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Big Pharma Cash Hoards Seem Earmarked for Opportunities in Emerging Markets

However, cash doesn't necessarily mean good investment fodder


Many Americans have seen their bank accounts dwindle as the recession has forced them to dip into savings to make ends meet. But the opposite is true with several leading members of Big Pharma. They’re piling up cash so fast that even the federal government would have a hard time spending it all.

Flush with cash is Johnson & Johnson (NYSE:JNJ), with about $28 billion in its coffers. Pfizer’s (NYSE:PFE) piggy bank is overflowing with $25 billion. Merck (NYSE:MRK) has stashed away an additional $1 billion this year, swelling the company’s pocketbook to about $11 billion.

We’re all familiar with the expression “cash is king,” but does that mean these three drug makers are great investment opportunities? Not necessarily.

There’s certainly nothing wrong with a company having a ton of cash. After all, it helps insulate the firm against tough times, and it gives companies more options for future growth. At the same time, too much moolah on hand can indicate that management isn’t smart enough to figure out how to put the money to work, so it benefits shareholders through increased earnings growth and a higher stock price.

With interest rates at historical lows, keeping a lot of cash means a company could be losing out on the higher return it could gain by investing in a new project or acquisition aimed at expanding the business. That certainly doesn’t appear to be the case with Pfizer, which has said it was cutting billions from R&D and looking to save another $1 billion by cutting expenses. Moreover, Pfizer appears to be more in the divestiture than acquisition mode, putting both its animal health and nutritionals businesses on the block.

Investors need look no further than Apple (NASDAQ:AAPL) to see a company that knows how to puts its cash to work to benefit investors. While the three drugmakers mentioned here all have excellent dividend rates, Apple has never paid a dividend. That’s because Steve Jobs and the other company executives have done a superb job of putting the company’s money into innovative products that have made Apple the undisputed leader in the computer industry — and made its shareholders wealthy.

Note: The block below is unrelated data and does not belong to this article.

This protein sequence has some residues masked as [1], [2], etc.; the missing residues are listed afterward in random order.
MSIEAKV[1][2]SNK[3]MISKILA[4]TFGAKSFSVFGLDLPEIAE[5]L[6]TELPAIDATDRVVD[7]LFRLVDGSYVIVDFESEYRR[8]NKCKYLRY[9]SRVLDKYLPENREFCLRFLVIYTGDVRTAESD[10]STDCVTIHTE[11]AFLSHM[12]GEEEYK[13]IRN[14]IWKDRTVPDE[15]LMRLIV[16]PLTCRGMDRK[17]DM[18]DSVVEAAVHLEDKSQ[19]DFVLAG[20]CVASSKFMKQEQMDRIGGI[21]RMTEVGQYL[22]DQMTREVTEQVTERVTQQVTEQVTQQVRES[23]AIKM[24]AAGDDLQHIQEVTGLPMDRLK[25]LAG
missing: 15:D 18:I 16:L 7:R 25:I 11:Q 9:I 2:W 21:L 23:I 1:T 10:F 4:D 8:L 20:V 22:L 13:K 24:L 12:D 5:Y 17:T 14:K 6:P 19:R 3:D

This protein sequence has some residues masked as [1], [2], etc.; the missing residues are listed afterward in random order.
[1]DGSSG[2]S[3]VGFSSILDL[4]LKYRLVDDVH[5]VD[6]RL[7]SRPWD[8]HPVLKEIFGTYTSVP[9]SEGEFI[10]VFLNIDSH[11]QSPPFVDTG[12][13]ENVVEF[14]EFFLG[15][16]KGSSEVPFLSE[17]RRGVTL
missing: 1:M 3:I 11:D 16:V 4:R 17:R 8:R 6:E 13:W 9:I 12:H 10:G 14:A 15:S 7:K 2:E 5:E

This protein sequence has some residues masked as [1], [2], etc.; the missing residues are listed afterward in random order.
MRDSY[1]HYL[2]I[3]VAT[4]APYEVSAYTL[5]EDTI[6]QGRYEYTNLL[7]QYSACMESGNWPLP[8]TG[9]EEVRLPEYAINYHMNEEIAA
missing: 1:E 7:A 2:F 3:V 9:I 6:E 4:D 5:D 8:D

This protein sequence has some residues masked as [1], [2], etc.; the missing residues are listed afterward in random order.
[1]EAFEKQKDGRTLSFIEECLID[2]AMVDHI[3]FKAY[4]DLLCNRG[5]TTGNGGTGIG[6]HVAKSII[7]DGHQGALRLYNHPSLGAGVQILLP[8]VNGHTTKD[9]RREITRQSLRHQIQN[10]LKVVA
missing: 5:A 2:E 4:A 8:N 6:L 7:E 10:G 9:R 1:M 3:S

At least Johnson & Johnson isn’t sitting on its cash pile. The company is buying Synthes, a Swiss-American medical equipment manufacturer, in a $21.3 billion deal that will give J&J a leading position in the main orthopedic device markets. The acquisition will increase J&J’s global reach, particularly in fast-growing emerging markets. That’s consistent with statements from all three cash-rich pharma companies, who have said their big investments will be in growing markets outside the United States.

J&J did disappoint some analysts and investors by using stock and cash to pay for Synthes. They thought the company would have been better off with an all-cash deal because of tax advantages.

Merck should see its cash hoard grow as it cuts another 13,000 from its payroll to go along with the 17,000 staff that already were let go. The new round of layoffs will save the company about $1.5 billion annually, adding to the $3.5 billion in annual savings expected by the end of next year. The company will continue its hiring in China and other emerging markets.

Barry Cohen does not own any of the aforementioned stocks.

Article printed from InvestorPlace Media,

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